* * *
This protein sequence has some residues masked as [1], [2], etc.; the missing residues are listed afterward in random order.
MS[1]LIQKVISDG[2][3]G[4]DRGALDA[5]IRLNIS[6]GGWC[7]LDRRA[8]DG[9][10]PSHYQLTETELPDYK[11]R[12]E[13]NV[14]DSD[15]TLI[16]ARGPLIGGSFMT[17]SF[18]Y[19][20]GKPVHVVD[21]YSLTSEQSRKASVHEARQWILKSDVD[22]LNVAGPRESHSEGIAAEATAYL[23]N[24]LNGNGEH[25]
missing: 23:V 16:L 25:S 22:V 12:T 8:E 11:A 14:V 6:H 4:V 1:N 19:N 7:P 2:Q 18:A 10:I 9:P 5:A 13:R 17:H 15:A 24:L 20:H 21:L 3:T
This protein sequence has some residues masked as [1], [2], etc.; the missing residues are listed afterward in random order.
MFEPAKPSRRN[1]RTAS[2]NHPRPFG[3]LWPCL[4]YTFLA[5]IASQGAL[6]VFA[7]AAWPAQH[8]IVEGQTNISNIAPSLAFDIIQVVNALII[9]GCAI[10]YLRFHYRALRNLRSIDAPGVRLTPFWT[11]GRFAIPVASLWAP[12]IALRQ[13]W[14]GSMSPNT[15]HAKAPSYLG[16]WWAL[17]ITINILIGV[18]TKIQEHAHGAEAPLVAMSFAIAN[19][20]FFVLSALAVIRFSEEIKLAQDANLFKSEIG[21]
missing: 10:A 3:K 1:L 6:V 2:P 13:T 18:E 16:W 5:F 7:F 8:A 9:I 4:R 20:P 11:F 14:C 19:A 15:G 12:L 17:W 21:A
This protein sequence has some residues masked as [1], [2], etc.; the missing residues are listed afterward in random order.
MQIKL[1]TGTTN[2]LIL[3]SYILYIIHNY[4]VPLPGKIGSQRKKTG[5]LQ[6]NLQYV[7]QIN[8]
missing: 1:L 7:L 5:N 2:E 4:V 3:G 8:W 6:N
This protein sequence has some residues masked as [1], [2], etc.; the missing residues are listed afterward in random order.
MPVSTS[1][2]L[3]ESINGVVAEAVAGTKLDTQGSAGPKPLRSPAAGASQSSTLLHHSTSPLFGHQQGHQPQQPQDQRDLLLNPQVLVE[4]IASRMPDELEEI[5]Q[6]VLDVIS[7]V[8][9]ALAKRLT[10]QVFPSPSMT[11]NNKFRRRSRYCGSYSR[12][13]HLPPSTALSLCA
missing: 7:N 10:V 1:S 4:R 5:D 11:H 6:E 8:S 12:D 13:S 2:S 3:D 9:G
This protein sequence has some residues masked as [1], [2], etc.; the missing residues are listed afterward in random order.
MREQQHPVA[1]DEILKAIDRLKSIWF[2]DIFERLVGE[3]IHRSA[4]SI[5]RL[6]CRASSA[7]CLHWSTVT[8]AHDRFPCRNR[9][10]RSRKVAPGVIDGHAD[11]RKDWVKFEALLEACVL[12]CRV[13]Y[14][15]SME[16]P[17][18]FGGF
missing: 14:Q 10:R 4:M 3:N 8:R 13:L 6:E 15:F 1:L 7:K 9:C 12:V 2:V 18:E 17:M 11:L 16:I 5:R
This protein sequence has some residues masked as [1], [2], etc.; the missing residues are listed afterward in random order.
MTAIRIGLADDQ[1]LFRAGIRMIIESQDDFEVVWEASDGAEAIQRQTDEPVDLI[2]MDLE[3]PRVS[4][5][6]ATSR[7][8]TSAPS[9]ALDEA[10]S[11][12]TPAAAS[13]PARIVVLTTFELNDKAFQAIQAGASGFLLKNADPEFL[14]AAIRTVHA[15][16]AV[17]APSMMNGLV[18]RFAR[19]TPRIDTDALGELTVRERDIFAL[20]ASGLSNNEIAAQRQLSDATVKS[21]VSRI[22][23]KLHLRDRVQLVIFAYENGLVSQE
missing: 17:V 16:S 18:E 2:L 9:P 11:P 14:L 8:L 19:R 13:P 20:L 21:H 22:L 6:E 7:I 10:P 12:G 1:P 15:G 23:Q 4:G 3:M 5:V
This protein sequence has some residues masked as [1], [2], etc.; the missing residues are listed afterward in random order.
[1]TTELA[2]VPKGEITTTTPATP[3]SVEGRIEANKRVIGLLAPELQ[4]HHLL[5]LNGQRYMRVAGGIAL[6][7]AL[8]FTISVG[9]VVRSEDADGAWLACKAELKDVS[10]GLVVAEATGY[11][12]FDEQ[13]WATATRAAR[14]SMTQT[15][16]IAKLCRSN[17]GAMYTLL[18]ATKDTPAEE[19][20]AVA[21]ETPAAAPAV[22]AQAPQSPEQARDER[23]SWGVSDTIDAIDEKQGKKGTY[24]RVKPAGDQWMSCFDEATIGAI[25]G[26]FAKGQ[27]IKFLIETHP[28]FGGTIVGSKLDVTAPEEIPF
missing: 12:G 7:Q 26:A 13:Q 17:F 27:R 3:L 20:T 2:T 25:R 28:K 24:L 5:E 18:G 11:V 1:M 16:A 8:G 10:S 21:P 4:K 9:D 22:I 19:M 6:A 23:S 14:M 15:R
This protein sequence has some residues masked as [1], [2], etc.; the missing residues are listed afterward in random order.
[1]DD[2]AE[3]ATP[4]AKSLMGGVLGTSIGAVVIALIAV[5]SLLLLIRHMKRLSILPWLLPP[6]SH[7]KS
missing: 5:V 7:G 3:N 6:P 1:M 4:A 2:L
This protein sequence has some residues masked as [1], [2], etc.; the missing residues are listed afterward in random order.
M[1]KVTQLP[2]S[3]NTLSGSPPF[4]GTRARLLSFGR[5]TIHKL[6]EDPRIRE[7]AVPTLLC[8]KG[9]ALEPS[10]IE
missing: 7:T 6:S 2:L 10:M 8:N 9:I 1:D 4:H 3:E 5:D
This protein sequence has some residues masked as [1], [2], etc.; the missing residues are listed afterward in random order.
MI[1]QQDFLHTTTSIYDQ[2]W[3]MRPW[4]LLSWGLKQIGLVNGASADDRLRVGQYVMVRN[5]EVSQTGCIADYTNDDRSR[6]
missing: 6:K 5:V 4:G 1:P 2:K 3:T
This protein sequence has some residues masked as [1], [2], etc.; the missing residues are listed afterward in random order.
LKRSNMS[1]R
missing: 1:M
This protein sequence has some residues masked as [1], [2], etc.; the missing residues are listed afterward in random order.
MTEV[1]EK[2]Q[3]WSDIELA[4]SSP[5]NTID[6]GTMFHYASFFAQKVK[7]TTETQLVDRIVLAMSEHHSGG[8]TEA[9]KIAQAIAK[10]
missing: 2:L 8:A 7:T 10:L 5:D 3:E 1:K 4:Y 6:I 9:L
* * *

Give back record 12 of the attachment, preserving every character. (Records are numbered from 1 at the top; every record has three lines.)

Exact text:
This protein sequence has some residues masked as [1], [2], etc.; the missing residues are listed afterward in random order.
MTEV[1]EK[2]Q[3]WSDIELA[4]SSP[5]NTID[6]GTMFHYASFFAQKVK[7]TTETQLVDRIVLAMSEHHSGG[8]TEA[9]KIAQAIAK[10]
missing: 2:L 8:A 7:T 10:L 5:D 3:E 1:K 4:Y 6:I 9:L